China’s Concerns


The recession occurring in the United States has lead to financial distress in many other countries over seas, but no country is more intertwined with the US economy than China. In a recent article published by MSNBC, China’s vice governor of the People’s Bank of China discussed the rising fear looming over failing U.S businesses. China is Washington’s biggest foreign creditor, holding an estimated $1 trillion in U.S. government debt. Investing in US treasury bills is

“an important component part of China’s foreign currency reserve investments, so as an important component we are naturally relatively concerned with the safety and profitability of U.S. government bonds.”  Continue reading


My Big Question = HUH?


Sources: Moody’s; Congressional Budget Office; Office of Management and Budget
Notes: U.S. Deficit measured in billions of dollars; GDP measured in 2007 U.S. dollars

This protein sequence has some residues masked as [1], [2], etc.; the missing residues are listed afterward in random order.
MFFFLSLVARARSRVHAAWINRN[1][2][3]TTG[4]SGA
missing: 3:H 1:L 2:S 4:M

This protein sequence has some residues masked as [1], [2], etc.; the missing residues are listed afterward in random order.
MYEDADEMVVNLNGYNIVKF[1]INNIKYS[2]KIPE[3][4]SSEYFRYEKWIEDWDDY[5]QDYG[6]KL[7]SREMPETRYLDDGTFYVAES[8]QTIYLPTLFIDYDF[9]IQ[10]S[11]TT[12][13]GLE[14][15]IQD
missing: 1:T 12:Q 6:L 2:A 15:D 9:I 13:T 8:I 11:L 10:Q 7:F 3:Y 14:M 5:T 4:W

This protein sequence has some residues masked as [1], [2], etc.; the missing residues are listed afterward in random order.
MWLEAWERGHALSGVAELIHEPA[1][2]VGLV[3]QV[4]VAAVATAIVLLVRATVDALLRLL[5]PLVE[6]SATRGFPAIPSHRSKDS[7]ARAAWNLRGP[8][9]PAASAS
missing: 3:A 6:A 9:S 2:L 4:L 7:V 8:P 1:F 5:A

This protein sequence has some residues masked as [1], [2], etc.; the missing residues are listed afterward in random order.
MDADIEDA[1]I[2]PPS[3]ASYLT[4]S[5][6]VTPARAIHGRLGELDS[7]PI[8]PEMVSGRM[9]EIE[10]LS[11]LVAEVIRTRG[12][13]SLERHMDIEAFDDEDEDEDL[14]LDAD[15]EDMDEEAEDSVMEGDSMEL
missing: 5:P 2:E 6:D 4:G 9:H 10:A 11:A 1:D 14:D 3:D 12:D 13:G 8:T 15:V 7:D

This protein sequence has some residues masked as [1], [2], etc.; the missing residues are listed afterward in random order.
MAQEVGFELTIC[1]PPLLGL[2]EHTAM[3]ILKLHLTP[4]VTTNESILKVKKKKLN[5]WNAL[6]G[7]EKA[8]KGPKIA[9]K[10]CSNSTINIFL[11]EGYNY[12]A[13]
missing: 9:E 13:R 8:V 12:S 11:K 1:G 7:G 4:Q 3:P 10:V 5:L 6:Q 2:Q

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Preventing Human Nature

While reading about the debacle and collapse of Enron, I find myself constantly drawing connections between the largest bankruptcy in U.S history, and the pending doom faced by our nation’s banks. Before the U.S began to expirience an economic downturn, both Enron, and our nations banking powerhouses, such as Citigroup, both strongly resisted government regulation. Instead, companies perfered a free market without government rules and regulations. Enron, and other companies during the late 90’s, stressed the importance of free market trading and deregulation, because quite simply, thats how the big bucks are made, and to Enron, thats all that really mattered. Although free markets create massive amounts of wealth, as we saw with Enron (and now our nations banking system), thay can also create huge problems. Continue reading